From: Andy Little (andy_at_[hidden])
Date: 2003-10-03 10:55:21
Hi, I am a Newbie to Boost :-)
I am currently working on an upgrade to a
point-and-click small wind turbine rotor blade design app,
which involves various physics.
The original did its math in terms of inbuilt types ,
but significant time is spent looking up (say)
whether a length is in metres or millimetres
or an angle in degrees or radians.
I have also had requests from users for ability to work
in (say) feet and inches etc rather than s.i. units.
I have had a look at various physical quantities libraries
including the "quantities" library at boost,
and SIunits at
but they have an odd syntax.
ie both do something like:
length mylength = 20 * metres(); // here length is a type
whereas what would seem to be more useful would be:
metres myLength(20); // here metres is the type
//*1 see footnote on explicit ctor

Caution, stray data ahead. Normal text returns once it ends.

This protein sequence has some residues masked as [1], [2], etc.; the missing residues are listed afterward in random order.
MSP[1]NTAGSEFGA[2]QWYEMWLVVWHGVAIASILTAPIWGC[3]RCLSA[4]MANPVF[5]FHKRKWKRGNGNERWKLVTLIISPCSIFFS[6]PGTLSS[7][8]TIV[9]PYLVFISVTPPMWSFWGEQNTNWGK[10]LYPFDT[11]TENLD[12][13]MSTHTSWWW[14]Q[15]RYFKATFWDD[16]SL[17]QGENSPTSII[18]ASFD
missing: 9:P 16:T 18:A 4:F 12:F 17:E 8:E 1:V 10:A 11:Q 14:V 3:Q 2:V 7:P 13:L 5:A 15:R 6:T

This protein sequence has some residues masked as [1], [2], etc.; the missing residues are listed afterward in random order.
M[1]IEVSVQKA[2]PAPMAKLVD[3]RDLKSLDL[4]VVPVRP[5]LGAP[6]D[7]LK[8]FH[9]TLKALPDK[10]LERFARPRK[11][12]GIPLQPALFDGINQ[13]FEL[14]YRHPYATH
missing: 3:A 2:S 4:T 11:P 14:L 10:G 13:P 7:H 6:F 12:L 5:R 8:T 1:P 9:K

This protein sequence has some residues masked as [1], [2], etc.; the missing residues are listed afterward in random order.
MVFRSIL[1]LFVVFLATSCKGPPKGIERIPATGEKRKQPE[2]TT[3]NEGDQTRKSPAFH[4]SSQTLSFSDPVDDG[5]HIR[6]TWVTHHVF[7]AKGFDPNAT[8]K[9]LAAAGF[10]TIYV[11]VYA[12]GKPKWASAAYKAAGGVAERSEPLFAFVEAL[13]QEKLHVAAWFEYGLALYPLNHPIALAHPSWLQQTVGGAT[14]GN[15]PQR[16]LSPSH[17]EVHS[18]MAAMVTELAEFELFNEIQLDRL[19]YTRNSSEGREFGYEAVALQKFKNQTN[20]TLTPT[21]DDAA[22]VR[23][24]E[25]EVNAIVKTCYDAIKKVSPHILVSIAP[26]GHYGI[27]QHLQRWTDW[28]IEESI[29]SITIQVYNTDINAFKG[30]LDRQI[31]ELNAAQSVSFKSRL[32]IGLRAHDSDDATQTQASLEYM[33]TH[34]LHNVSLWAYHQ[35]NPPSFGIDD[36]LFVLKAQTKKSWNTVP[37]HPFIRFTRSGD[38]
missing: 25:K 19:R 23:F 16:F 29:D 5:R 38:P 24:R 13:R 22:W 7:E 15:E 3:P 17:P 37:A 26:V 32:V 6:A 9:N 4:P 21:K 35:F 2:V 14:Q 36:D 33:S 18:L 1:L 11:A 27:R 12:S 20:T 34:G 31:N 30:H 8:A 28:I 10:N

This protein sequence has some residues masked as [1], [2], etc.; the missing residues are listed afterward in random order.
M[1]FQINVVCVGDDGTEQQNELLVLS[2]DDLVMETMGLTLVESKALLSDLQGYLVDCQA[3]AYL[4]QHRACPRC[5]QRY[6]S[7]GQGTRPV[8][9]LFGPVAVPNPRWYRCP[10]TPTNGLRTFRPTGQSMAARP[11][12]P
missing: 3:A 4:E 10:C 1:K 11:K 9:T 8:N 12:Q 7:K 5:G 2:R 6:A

The critical difference here is that the type is the
unit of dimension, rather than the dimension itself.
As a programmer if I want to know the units
of a variable they are encoded in the type
and if I can't decipher them I can do a conversion:
metres mylength = metres(length_with_unknown_units);
// ok... whatever units length_with_unknown_units was ,
// mylength is its value in metres.
I have spent some time creating a physical_quantities class template,
with this approach, and have put the source code and
a demo programme (and sample output) on my web site at:
I would be interested to hear any views
as to whether this approach is worth pursuing, or suggestions or
( Alternatively there may be a library that does this that I havent found
... ? )
note: I have tried to answer some obvious questions and criticisms
in the Potential FAQ on the page.
--- *1 / this example is actually an error if coded as: metres myLength =1; in my version of physical_quantities because it violates dimensional analysis.
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